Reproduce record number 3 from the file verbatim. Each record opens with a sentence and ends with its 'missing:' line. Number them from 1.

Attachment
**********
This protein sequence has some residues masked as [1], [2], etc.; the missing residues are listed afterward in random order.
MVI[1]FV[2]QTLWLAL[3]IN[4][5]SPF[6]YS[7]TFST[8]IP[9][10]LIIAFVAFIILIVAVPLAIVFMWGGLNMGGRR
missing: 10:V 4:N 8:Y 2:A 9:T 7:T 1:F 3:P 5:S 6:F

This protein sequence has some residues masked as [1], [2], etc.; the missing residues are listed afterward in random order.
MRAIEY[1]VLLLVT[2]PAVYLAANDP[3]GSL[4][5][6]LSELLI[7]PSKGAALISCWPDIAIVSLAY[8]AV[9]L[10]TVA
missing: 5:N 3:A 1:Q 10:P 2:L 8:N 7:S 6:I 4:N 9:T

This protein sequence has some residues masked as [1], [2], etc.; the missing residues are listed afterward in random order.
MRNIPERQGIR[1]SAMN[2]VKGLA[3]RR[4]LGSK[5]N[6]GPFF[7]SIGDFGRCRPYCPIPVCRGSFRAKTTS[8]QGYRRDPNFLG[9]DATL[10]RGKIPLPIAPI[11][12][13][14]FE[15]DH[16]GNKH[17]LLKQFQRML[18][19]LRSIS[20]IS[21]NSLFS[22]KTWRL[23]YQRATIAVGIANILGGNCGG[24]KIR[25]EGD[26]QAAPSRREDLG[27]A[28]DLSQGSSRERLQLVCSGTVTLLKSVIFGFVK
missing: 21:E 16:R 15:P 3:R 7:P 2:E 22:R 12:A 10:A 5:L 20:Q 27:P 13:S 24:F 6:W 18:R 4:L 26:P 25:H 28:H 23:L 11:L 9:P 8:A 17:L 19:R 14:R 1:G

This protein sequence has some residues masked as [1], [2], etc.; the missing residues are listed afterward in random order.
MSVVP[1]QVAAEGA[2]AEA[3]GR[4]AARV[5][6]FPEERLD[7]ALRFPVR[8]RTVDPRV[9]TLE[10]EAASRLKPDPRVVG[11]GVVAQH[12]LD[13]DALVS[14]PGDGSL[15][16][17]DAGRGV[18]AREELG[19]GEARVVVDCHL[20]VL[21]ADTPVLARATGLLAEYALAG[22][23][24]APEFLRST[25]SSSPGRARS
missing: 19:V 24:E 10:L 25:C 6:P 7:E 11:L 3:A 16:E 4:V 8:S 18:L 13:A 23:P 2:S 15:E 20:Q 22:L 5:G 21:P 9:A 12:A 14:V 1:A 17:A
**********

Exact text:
This protein sequence has some residues masked as [1], [2], etc.; the missing residues are listed afterward in random order.
MRNIPERQGIR[1]SAMN[2]VKGLA[3]RR[4]LGSK[5]N[6]GPFF[7]SIGDFGRCRPYCPIPVCRGSFRAKTTS[8]QGYRRDPNFLG[9]DATL[10]RGKIPLPIAPI[11][12][13][14]FE[15]DH[16]GNKH[17]LLKQFQRML[18][19]LRSIS[20]IS[21]NSLFS[22]KTWRL[23]YQRATIAVGIANILGGNCGG[24]KIR[25]EGD[26]QAAPSRREDLG[27]A[28]DLSQGSSRERLQLVCSGTVTLLKSVIFGFVK
missing: 21:E 16:R 15:P 3:R 7:P 2:E 22:R 12:A 10:A 5:L 20:Q 27:P 13:S 24:F 6:W 18:R 4:L 26:P 25:H 28:H 23:L 11:L 9:P 8:A 17:L 19:R 14:R 1:G